Chief consultant, phd Maiken Thyregod Jørgensen Department of Medical Gastroenterology and hepatology, OUH
Projektet i tal
OPEN undersøgelse/kliniske data
Forventet # af deltagere
Inkluderet antal deltagere
Inkluderede deltagere med prøver
Effects of a peripherally acting μ-opioid receptor antagonist on recurrent acute pancreatitis
This study will investigate the effect of a peripheral acting opioid antagonist (PAMORA) on the disease course of patients with recurrent acute inflammation of the pancreas (acute pancreatitis). The study will be conducted by treating outpatients suffering from recurrent acute pancreatitis with a PAMORA (naldemedine) for 12 months.
In this study, the effects of a peripheral acting µ-opioid receptor antagonist (PAMORA) on disease recurrence and progression in patients with recurrent acute pancreatitis (RAP) will be investigated. Patients with RAP will be administered 0,2 mg naldemedine orally daily or matching placebo.
This medication is defined as the investigational product. Naldemedine is approved by the European Medical Agency for treatment of opioid-induced constipation. This PAMORA have not previously been investigated in patients with pancreatitis. The dose regimes for this study will be according to label.
It has previously been shown, in patients with opioid-induced obstipation and healthy subjects, that opioid antagonism incl. PAMORA treatment increases gut motility, relaxes gastrointestinal sphincters, increases the intestinal water content and improves the immune response, without affecting analgesia. The affinity of PAMORAs to the µ-opioid receptors is much stronger than opioid analgesics. Therefore, they as antagonists have the potential to counteract the harmful effects of opioids on the gut mucosa, bacterial translocation and inflammation despite the high levels of exogenous opioids present in patients with pancreatitis. PAMORAs do not cross the blood-brain barrier and consequently do not interfere with analgesia or other central effects of opioids.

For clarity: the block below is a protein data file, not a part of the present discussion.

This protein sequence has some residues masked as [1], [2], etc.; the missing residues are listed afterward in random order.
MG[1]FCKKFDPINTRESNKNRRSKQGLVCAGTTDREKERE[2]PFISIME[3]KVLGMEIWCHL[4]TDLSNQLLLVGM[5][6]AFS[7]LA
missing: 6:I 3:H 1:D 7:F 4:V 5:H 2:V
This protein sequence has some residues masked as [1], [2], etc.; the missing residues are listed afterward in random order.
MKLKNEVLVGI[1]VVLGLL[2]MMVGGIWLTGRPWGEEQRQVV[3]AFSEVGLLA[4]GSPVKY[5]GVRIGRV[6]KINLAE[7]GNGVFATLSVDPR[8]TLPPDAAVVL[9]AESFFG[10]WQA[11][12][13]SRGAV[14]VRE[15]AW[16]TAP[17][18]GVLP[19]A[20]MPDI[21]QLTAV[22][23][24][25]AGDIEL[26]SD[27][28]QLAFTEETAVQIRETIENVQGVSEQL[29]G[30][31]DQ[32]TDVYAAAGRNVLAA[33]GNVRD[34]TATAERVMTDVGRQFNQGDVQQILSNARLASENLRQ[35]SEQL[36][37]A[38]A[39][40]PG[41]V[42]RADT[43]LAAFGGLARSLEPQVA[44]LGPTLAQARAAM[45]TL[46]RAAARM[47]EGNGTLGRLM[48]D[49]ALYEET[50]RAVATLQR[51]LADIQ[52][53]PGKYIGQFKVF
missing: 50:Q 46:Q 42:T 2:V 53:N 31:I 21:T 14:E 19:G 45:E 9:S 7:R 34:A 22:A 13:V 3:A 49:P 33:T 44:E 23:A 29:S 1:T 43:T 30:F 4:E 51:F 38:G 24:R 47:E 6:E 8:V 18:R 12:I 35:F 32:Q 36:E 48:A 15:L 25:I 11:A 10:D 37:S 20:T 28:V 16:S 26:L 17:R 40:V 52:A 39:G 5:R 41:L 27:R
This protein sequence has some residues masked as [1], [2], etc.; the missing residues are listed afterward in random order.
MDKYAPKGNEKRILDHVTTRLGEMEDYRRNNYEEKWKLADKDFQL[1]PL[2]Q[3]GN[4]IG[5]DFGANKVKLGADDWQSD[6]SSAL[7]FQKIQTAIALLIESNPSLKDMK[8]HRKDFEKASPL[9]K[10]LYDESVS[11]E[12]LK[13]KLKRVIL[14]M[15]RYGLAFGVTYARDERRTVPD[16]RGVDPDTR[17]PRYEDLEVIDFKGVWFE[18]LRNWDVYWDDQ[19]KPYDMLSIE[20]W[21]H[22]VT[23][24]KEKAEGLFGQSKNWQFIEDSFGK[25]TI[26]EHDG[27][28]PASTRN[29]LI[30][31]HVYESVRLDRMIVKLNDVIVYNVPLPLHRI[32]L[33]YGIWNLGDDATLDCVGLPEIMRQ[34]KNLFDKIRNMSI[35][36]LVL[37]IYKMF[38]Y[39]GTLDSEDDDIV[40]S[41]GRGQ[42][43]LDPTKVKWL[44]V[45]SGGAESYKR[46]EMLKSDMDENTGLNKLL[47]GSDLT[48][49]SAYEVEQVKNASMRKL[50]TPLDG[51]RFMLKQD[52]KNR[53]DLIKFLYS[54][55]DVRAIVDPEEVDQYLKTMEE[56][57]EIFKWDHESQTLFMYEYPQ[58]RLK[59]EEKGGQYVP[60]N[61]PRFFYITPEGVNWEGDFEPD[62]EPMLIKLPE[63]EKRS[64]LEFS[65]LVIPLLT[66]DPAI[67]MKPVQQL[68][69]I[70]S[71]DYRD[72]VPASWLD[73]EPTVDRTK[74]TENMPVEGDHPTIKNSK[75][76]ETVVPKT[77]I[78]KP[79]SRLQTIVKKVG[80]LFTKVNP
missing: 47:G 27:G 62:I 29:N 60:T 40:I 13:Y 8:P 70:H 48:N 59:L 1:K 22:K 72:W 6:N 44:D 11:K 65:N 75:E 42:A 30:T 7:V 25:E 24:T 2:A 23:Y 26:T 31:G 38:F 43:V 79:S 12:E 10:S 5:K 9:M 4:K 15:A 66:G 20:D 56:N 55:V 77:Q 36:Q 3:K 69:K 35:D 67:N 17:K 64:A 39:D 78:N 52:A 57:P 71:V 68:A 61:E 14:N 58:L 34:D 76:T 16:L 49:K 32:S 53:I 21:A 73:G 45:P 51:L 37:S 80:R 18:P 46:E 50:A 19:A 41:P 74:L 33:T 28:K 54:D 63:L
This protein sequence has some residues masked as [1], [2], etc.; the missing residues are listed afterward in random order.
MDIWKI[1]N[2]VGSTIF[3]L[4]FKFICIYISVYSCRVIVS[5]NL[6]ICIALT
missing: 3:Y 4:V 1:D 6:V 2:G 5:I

It is hypothesized that treatment with the PAMORA naldemedine will antagonize the harmful effects of opioids without reducing analgesia in patients with RAP and hence reduce disease severity and improve clinical outcomes. If successful, this study will for the first time document the effects of a targeted pharmacotherapy in RAP with the potential benefit of improved patient outcomes.
Description of the cohort
120 patients with confirmed recurrent acute pancreatitis. Age between 18 and 74. Clinically stable at time of inclusion and no attacks requiring admission within two weeks prior to inclusion.
Data and biological material
Outcomes are described on Clinicaltrials page: https://clinicaltrials.gov/ct2/show/NCT04966559